A lost Fernand Léger painting has reappeared after more than a century of being hidden behind another canvas.
The work, an unnamed piece from the “Smoke over the Rooftops” series (1911–12), was discovered on the flip side of Léger’s Bastille Day, painted later that year, per the Agence France-Presse. The finding was announced by the Hague-based Studio Redivivus, which also conducted the picture’s restoration.
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Experts in the Hague believe the newly found work belongs to a formative series in which Léger painted the view from his studio of the Paris skyline towards Notre-Dame, laboring over the smoking chimneys. Only seven works from the series were previously known to exist.
Around 110 years ago, Bastille Day was gifted by Léger to his friend Marc Duchene on his wedding day. Duchene died in World War I and the family, bereft with his loss, found it too painful to display the painting. It remained hidden in their private collection, unknown to art historians, until 1999, when Duchene’s heirs sold it to Dutch Triton Collection Foundation.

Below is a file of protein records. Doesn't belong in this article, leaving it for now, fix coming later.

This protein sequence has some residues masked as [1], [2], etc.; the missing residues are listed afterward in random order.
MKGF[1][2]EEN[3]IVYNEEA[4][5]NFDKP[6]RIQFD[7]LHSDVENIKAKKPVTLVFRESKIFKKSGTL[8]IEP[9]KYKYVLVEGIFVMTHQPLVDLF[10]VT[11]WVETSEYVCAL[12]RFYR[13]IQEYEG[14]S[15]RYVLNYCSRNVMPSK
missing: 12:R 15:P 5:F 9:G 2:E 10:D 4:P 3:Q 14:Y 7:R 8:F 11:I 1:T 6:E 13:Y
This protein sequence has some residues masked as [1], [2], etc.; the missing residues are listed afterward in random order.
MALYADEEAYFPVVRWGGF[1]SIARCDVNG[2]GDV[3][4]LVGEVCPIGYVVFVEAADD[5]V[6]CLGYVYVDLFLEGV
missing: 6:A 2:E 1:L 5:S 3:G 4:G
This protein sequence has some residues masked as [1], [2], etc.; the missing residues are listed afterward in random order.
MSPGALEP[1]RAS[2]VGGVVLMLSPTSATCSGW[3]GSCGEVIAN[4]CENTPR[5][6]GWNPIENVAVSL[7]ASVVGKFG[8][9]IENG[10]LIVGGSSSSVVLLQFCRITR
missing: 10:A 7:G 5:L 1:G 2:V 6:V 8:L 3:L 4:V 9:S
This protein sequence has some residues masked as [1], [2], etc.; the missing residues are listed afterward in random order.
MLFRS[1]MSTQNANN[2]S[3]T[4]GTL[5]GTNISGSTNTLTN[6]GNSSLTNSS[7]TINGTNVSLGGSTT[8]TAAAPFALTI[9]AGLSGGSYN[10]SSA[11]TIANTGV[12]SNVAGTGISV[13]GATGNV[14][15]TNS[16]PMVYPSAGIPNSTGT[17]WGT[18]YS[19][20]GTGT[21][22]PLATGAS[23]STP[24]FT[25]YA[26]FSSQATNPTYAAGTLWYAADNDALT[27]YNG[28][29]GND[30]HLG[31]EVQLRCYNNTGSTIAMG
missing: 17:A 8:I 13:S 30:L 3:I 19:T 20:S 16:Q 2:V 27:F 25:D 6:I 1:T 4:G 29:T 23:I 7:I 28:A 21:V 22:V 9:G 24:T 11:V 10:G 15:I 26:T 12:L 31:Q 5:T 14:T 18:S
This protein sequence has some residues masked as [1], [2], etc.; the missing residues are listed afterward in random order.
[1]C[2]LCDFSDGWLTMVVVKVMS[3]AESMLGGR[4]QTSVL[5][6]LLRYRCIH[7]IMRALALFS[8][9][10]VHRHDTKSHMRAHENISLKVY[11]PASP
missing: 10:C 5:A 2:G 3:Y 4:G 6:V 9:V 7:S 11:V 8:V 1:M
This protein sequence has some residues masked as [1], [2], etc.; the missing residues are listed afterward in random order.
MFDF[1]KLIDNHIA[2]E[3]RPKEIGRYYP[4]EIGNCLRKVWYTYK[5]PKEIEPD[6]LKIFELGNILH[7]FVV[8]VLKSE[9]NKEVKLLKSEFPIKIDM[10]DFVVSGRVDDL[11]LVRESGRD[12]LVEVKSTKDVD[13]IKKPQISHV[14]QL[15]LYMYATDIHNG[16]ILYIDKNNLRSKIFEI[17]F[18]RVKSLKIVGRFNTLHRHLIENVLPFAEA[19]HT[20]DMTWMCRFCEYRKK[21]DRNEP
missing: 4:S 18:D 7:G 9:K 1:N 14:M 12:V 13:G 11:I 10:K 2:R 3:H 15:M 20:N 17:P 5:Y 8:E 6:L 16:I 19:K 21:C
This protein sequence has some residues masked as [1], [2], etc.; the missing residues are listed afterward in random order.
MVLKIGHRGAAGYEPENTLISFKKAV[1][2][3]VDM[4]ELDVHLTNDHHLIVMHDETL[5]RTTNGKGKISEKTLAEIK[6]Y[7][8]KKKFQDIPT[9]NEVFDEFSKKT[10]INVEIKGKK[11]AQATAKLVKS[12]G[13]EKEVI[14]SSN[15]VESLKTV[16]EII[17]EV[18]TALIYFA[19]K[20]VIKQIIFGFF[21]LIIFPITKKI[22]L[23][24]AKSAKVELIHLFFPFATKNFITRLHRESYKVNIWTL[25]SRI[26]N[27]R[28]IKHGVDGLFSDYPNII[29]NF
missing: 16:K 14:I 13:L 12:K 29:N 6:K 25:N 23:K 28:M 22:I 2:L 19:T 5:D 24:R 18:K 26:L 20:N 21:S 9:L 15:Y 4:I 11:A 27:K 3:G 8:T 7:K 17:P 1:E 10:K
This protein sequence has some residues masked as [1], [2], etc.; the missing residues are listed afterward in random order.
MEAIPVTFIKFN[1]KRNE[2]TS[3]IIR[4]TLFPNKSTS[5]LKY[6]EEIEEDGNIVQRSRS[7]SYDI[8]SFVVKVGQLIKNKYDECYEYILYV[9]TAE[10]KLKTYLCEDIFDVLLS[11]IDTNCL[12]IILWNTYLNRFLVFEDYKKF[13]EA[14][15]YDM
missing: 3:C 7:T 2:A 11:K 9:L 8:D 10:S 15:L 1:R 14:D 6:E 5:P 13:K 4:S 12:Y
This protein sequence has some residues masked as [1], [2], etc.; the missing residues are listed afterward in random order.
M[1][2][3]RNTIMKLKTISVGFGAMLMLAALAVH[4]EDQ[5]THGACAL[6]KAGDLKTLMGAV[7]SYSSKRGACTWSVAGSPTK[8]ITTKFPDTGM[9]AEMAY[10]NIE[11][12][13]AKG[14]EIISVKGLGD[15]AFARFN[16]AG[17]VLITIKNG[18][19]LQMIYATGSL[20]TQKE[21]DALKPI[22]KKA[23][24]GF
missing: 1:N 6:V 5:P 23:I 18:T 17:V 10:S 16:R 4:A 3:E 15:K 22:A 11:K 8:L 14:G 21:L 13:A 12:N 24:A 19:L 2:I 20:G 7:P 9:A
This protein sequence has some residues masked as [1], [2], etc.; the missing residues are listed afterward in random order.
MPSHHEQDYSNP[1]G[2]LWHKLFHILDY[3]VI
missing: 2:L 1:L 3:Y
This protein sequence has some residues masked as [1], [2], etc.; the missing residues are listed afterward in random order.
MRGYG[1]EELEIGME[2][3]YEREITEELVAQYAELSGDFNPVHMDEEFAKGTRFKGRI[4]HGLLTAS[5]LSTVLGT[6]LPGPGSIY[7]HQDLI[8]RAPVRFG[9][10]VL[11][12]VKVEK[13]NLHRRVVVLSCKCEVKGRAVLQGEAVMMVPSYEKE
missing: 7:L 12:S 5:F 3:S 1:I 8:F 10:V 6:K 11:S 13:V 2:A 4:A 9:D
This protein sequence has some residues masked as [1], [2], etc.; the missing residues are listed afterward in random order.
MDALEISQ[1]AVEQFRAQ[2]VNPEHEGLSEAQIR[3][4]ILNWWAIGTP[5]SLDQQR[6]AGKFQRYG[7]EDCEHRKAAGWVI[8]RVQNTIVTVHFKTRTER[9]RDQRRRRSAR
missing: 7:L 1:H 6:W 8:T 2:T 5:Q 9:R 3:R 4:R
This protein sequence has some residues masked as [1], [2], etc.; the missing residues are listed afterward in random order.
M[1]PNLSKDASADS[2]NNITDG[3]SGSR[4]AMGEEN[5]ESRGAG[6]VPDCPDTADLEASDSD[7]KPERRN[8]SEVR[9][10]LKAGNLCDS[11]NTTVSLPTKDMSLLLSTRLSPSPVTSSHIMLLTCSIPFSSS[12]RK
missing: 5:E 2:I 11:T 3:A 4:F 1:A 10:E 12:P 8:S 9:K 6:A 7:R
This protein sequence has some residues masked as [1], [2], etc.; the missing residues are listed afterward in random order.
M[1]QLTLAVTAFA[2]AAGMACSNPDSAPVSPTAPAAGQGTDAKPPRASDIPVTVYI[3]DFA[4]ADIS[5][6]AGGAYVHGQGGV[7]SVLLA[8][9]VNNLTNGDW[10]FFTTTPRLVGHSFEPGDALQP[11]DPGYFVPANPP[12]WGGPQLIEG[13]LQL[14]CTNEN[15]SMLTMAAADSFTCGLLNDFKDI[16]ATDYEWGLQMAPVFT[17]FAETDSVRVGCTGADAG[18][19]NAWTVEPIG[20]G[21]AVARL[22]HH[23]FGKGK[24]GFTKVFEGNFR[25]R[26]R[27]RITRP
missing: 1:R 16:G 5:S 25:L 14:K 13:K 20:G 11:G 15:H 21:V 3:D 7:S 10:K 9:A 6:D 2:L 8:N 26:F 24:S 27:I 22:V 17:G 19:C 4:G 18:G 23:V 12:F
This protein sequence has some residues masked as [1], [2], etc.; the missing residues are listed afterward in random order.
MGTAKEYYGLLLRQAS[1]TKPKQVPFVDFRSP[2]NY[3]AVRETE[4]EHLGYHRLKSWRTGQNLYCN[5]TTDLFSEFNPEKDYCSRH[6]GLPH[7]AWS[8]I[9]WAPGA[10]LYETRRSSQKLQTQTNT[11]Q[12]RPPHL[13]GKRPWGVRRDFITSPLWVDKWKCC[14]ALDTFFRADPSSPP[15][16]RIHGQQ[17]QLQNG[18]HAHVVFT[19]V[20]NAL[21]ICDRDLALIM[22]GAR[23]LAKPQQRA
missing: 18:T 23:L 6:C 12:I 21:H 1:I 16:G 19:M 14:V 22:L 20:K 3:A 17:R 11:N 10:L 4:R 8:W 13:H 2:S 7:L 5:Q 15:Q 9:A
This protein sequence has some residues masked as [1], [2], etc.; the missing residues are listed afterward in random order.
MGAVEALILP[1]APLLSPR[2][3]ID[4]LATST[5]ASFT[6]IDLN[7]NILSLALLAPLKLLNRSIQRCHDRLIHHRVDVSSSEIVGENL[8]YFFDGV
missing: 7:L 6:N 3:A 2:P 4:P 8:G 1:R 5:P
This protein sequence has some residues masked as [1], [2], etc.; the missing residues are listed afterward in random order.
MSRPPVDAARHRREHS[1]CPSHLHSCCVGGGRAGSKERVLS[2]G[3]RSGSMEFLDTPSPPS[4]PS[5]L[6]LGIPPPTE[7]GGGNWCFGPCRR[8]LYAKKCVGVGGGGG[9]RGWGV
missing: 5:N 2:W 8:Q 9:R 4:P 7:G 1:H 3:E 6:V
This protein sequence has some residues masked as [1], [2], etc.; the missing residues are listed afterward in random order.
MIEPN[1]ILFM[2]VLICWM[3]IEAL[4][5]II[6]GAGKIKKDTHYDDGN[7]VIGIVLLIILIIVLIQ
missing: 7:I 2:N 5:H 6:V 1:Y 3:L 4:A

Founded by shipping magnate Willem Cordia, the foundation has a collection rich in modern art. It includes works Monet, Picasso, and van Gogh.
Bastille Day, which has been exhibited extensively, is still owned by the foundation. Now, the piece on its reverse is, too.
It was obvious there had been restoration work done on the back of the canvas, but conservators believed whatever had been painted there was damaged beyond salvation. In 2016, the owners asked Gwendolyn Boeve-Jones, director of the Hague-based Studio Redivivus, who had previously expressed interest in unraveling the painting’s enigma, to take a closer look anyway.
She carefully removed the thick, gluey backboard. Advanced imaging techniques revealed distinct forms of billowing smoke, a spiky skyline, and the chimney. Most striking were its stylistic bridges to the later works in the series—the hidden work had hints of the colorful, abstract elements that overtook Léger’s heavier atmosphere.
“It’s not just that the painting was covered up, that’s interesting to a degree—but what we’ve found is the role that this must have played in his journey,” Boeve-Jones said.